Almost all of the corkscrew willows that I know of were once cut stems in a mixed bouquet. People planted them after discovering that they rooted into the water that the cut flowers were in. Consequently, many were planted into situations that they should not have been planted into, much like the small living Christmas trees that get too big within only a few years. I have never seen them in nurseries, but they are very easy to root from cutting, and they grow like weeds.

    • tedmanzer says:

      They are great for sunny wet places, but they don’t live that long. Renewal pruning is a must if you want to keep them for a long time.

      • tonytomeo says:

        They are easily replaced by their own cuttings. I do not like them enough to keep them around too long. I only worked with them where someone else planted them. I suppose I should plant one at work before the last few succumb. I just do not want to take care of it.

      • tedmanzer says:

        My wife and I teach horticulture and do a lot of floral stuff, so it’s nice to have around somewhere close.

      • tonytomeo says:

        Do you find that coppicing or pollarding them makes them less curly? I happen to like coppicing and pollarding some times of plants, particularly those that are grown for juvenile or vigorous growth. However, for the curly willow, I prune it aggressively to keep it contained, but without pollarding it. The concern is that the vigorous new shoots would straighter.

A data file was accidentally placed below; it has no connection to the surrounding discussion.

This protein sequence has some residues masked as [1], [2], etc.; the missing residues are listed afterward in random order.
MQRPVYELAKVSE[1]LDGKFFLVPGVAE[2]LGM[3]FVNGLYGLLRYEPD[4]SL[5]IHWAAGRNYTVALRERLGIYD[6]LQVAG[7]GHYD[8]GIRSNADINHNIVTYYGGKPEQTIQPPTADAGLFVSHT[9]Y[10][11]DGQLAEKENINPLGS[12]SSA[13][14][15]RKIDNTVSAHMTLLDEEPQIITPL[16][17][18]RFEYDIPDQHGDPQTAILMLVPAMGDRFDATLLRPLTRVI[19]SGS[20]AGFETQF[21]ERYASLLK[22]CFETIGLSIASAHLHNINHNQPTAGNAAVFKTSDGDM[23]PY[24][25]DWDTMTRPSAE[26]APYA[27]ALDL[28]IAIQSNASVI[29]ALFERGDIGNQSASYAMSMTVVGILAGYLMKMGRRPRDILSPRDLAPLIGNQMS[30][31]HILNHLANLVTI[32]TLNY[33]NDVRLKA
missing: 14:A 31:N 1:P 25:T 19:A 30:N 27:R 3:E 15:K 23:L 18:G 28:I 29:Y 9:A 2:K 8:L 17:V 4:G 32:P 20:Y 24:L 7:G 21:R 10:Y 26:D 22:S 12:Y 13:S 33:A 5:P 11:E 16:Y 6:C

• tedmanzer says:

        I agree. The one in the picture was maintained as a tree and pollard pruned. It doesn’t have as much twisting as the ones I have at home that I routinely prune to the ground and maintain them multi-stemmed.

      • tonytomeo says:

        So, if you cut them to the ground, that is the same as coppicing, and should have the same effect as pollarding. When you say that you cut them to the ground, does that must mean that you cut only the older stems, as in ‘alternting canes’?

      • tedmanzer says:

        I usually truly coppice them and cut them all to the ground when they begin to look ratty. Occasionally I thin them out if I just need some for floral work. I don’t normally pollard a lot of things. It reminds me too much of what people do to crape myrtles.

      • tonytomeo says:

        I would prefer more crepe myrtles to be pollarded properly. The so-called ‘gardeners’ just chop at them and leave them looking so bad. Even crepe myrtles that have knuckles from former pollarding are left with thickets of grungy stubs. It amazes me that they can leave them SO ugly.

      • tedmanzer says:

        100% agree. They are crape murderers.